laughed, and then he became serious. "I think you should take
your apples to the palace. The King is always looking for
unique things."
"I know that," Jill said. "But you must be joking. My
dream is just an apple tree. That means I am that ordinary. All I
have are just these common apples."
"Even the sky is different blue," the traveler finished
his apple. "If you don't try, you won't know how the ordinary is
unique."
Jill couldn't sleep well that night. Nobody ever liked
her apples so much, and it made her cheerful. The traveler gave
her confidence. If her apples were the best, she wanted to
recommend them to the King and share with all the people in
the kingdom.
In the second day, she brought a basket of apples to the
palace and saw the King. When she told the King that she
wanted to recommend her apples, everybody in the palace
laughed.
"Apples?" the King said. "You mean golden apples?"
"No," Jill said. "They are...they are just apples."
"How unique are your apples?" the King asked her. "I
eat apples everyday, and usually I drink apple juice. They are so
common.
"My apples are the best," Jill said, and people laughed
again. "If you don't try, you won't know how the ordinary is
unique."
While the King was looking at those common apples
in that common basket and thinking about whether he should
try, there came a voice.
"I wanna try," Prince Edward walked into the palace,
stepped in front of Jill, and gave her a smile. And she
discovered he was actually the traveler. Edward took an apple
from the basket and tasted it.
"My King," he said to his father, "it's the best
delicious apple I've ever tried. I can feel how she made the
ordinary so unique with all her mind."
"And," then he turned to Jill, "I can feel how unique
she is." Jill lowered her head bashfully. It's the first time she
felt she was so unique.
After this ordinary story, people in my country
changed the viewpoints of mothers' dreams. We believe that
whether your dream is ordinary or not, being yourself is unique.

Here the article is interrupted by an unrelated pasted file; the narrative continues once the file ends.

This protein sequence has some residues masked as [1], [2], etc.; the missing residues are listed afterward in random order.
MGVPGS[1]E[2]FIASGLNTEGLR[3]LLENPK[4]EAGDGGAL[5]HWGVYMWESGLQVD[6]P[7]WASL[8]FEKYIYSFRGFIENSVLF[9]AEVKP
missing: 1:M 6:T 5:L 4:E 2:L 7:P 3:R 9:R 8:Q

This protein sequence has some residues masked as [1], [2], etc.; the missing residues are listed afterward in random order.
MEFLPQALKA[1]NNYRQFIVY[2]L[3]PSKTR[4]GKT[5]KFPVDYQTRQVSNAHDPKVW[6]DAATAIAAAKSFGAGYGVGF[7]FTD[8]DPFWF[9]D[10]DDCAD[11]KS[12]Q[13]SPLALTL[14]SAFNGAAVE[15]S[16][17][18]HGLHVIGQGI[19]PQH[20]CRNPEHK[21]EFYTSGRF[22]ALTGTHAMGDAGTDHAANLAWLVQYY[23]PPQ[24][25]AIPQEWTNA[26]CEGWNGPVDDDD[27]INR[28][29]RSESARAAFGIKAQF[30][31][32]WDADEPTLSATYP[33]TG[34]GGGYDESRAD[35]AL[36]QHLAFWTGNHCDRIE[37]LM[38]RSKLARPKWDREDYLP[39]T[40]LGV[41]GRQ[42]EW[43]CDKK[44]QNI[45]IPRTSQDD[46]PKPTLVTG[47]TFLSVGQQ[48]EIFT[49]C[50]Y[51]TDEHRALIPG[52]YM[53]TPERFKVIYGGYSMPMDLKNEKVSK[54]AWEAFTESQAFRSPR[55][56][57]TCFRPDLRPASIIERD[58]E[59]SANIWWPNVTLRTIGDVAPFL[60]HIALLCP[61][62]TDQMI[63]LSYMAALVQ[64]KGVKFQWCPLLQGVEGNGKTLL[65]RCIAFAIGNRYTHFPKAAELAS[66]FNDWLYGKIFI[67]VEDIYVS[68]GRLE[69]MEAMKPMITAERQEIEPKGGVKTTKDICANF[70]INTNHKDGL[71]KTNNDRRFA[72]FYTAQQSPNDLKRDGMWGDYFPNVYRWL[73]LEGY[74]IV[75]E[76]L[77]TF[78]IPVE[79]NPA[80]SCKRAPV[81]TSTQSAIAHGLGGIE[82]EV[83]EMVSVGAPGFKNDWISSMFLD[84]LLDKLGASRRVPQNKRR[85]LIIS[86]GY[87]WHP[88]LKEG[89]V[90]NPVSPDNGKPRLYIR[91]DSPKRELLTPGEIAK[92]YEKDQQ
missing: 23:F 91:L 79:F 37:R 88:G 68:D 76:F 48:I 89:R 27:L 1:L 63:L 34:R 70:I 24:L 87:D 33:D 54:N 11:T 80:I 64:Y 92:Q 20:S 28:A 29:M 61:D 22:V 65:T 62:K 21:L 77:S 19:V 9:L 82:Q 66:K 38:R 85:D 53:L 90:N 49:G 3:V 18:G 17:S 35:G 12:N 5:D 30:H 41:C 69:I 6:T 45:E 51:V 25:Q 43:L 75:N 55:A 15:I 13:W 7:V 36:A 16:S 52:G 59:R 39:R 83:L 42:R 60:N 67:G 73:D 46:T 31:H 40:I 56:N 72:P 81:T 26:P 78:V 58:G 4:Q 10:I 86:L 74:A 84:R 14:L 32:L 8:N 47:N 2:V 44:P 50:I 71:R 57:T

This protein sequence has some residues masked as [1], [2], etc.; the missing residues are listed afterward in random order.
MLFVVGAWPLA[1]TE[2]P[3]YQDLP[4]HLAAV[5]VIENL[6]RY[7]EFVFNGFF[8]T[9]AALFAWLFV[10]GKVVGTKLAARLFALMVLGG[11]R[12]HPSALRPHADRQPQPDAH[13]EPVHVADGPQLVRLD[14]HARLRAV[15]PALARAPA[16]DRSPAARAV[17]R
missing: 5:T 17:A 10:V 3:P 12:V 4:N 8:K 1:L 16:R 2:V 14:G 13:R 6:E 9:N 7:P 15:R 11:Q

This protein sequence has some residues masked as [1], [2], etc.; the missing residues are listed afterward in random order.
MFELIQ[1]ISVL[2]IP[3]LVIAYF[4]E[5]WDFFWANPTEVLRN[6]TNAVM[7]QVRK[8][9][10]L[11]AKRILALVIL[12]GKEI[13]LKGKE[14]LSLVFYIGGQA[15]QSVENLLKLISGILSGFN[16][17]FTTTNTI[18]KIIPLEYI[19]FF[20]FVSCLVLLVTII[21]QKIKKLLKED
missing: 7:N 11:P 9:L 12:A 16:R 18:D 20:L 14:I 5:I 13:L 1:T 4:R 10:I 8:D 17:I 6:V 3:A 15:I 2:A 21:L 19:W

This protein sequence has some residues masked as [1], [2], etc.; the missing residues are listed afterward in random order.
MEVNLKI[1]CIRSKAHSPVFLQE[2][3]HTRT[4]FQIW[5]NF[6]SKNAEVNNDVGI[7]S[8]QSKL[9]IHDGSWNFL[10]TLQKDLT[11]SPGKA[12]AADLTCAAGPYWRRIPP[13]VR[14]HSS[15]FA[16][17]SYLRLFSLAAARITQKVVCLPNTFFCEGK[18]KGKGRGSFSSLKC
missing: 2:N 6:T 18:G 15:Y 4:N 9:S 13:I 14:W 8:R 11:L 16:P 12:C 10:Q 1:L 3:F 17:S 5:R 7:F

Now mothers like the dreams of birds, sheep or some common
fruits. Some of them want to dream of the rocks. They know
their babies will make them uncommon.


ELI Student Voices 1


Volume 8, Issue 1








Let me tell you the end of this ordinary story. At Jill
and Edward's wedding, she asked him the question finally.
"Maybe I made my dream unique," she said. "But how
is yours? Do you believe in your dream?"
"I do." Edward said. "It said I would meet a perhaps
ordinary but kindliest sweetest, and most beautiful girl. That's
you. My unique apple."
They had a novel happy life and governed the kingdom
as well as the apple trees.

My Grandmother's Kitchen (2ndPlace)
Jannet Araque
R/W20

It is always so nice to go to my grandmother's house.
The kitchen smells so good and it is warm, friendly and
inviting. The kitchen is always pretty, colorful fruit and
vegetables in the hanging basket and, yes, a delicious dessert--
like apple pie with cinnamon on the counter. Pots and pans are
always stacked in order. The dishes are clean and put away.
Everything is so bright and cheerful. Finally, I feel so good
and enjoy my grandmother's kitchen because I can find
everything that I want and it is always like coming home.

Mosquito Man (Honorable Mention)
Patcharin Hermkhunthod (Gai)
R/W450

Both Ocala and Gainesville, Florida are well-known
habitats of mosquitoes, but nobody knows that deep into the
Ocala National Forest there once lived the mosquito's father
who was the most powerful of all creatures called "Mosquito
Man." This was the most significant scientific discovery ever
made.


Mosquito Man was first found by biologists in 1975, in